Sanjana Mukherjee, Ph.D., MSc

Postdoctoral Research Fellow

Dr. Sanjana Mukherjee is a Postdoctoral Research Fellow at the Center for Global Health
Science and Security at Georgetown University. At CGHSS, her research focuses on using
qualitative and quantitative analyses to study global governance of public health emergencies
with a focus on mitigating infectious disease threats that pose a significant risk to global health
security. In addition, Sanjana is also working on projects related to the pandemic treaty, access to
essential medical countermeasures, antimicrobial resistance, neglected tropical diseases, and
vaccine diplomacy.

Prior to joining Georgetown University, Sanjana served as an ORISE Public Health Policy and
Regulatory Research Fellow at the US Food and Drug Administration (FDA) within the Office
of Policy, Legislation, and International Affairs, Office of the Commissioner. While at FDA, she
worked on national and international level public health priority issues for the USA, such as the
the opioid epidemic, impact of COVID-19 on controlled substances, and FDA’s regulatory decision-
making processes. She has also provided technical input on research related to assessing FDA’s
registration of HIV drugs for use in resource-constrained settings via the US President’s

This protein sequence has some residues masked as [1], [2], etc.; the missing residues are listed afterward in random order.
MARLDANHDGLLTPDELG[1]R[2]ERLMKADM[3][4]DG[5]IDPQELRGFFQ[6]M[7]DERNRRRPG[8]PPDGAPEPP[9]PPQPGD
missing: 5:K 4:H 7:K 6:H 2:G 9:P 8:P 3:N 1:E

Emergency Plan for AIDS Relief (PEPFAR) and was involved in FDA’s global health initiatives
through its collaborations with WHO with the goal of creating new policies to promote FDA’s
global health mission.

In 2022, Sanjana participated in the DiplomacyRISE program, a short-term course on statecraft,
foreign policy, and diplomacy, organized by the Meridian Center for Diplomatic Engagement
and the National Science Policy Network (NSPN). In 2021, she was selected to serve as an
NSPN SciDEAL Science Diplomacy Fellow with a focus on Global Health Diplomacy. She
worked with SciDip GLOBAL (Spain) to develop and manage an international pilot
collaboration with the Center for Emerging and Neglected Diseases- University of California
Berkeley (USA) and Makerere University (Uganda). This collaboration created science
diplomacy and global health diplomacy education and training programs to bridge the gap
between scientists, diplomats, and policymakers at the regional, national, and international level.
She also has Congressional outreach and advocacy experience, having been selected to participate
in the American Society for Microbiology Capitol Hill Day 2020 to communicate the importance
of microbial sciences to legislators and policymakers in the USA.

Sanjana’s doctorate examined antimicrobial resistance in the foodborne pathogens Shiga toxin-
producing E. coli and Non-Typhoidal Salmonella by employing clinical microbiology,
epidemiology, and genomic methods. She holds a master’s degree in Microbiology from the
University of Delhi, India, and a Ph.D. in Microbiology and Molecular Genetics from Michigan
State University, USA.